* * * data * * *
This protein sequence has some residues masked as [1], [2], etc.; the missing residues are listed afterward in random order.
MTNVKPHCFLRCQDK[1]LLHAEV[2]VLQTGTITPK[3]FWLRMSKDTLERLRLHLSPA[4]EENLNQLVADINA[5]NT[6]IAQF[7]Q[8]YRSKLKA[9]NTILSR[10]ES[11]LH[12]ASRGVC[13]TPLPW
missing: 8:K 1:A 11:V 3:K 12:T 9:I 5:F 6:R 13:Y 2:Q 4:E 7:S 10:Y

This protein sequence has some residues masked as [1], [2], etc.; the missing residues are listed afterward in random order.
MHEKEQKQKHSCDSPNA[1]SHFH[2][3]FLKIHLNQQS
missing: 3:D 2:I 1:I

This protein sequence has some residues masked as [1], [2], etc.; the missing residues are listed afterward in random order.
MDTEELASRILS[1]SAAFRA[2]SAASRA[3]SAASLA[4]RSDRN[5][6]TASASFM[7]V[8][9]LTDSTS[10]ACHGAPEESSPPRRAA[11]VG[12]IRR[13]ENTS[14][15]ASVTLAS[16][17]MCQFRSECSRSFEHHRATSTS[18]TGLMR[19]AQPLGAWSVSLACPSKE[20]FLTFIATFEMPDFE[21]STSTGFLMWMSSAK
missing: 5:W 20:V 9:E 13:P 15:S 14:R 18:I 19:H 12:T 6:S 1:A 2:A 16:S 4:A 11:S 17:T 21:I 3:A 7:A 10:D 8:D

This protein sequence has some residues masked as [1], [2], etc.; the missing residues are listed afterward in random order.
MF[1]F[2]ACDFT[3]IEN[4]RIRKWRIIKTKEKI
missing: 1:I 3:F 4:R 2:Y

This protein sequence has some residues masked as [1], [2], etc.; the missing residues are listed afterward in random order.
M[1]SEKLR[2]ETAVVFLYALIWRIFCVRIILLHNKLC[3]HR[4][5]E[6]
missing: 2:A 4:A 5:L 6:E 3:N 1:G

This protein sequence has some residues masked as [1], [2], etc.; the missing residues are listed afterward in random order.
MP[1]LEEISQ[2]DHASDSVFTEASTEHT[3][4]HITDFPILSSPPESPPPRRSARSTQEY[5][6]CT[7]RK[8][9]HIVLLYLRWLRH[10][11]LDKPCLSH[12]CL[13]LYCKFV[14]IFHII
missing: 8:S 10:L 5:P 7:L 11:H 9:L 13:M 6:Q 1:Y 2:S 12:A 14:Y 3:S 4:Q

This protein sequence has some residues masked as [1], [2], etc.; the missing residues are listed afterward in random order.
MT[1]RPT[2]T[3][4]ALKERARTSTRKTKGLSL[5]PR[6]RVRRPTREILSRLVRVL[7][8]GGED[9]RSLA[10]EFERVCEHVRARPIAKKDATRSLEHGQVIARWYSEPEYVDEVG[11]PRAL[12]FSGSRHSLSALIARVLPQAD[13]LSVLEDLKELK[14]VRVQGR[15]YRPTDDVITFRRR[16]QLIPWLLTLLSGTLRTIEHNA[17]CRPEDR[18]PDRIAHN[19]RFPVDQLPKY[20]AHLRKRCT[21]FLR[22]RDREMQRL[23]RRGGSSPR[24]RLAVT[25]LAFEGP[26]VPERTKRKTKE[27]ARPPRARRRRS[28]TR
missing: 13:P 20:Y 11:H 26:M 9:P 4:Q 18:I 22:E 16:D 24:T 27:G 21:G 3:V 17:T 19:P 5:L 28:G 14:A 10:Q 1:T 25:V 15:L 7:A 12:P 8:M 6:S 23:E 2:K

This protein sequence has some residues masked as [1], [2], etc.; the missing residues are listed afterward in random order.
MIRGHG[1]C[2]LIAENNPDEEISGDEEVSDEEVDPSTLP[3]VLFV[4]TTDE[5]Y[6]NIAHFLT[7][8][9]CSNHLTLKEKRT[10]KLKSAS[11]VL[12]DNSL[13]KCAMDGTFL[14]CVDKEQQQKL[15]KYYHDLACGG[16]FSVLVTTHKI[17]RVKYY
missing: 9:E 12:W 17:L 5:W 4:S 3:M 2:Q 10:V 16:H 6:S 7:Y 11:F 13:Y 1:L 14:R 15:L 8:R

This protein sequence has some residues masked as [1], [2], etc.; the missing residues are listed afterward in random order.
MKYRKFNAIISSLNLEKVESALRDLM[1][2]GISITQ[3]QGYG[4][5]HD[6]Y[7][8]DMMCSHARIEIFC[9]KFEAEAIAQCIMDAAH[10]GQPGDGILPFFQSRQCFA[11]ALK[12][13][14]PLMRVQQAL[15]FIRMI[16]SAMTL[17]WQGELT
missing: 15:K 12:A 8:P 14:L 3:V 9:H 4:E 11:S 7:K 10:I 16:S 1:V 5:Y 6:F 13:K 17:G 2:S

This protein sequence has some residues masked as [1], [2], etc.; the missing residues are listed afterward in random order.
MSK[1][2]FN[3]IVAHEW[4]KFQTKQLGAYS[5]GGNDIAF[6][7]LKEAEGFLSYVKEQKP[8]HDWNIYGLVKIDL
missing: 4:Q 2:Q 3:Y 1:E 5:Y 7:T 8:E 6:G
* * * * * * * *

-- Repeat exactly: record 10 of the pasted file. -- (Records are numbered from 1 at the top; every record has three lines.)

This protein sequence has some residues masked as [1], [2], etc.; the missing residues are listed afterward in random order.
MSK[1][2]FN[3]IVAHEW[4]KFQTKQLGAYS[5]GGNDIAF[6][7]LKEAEGFLSYVKEQKP[8]HDWNIYGLVKIDL
missing: 4:Q 2:Q 3:Y 1:E 5:Y 7:T 8:E 6:G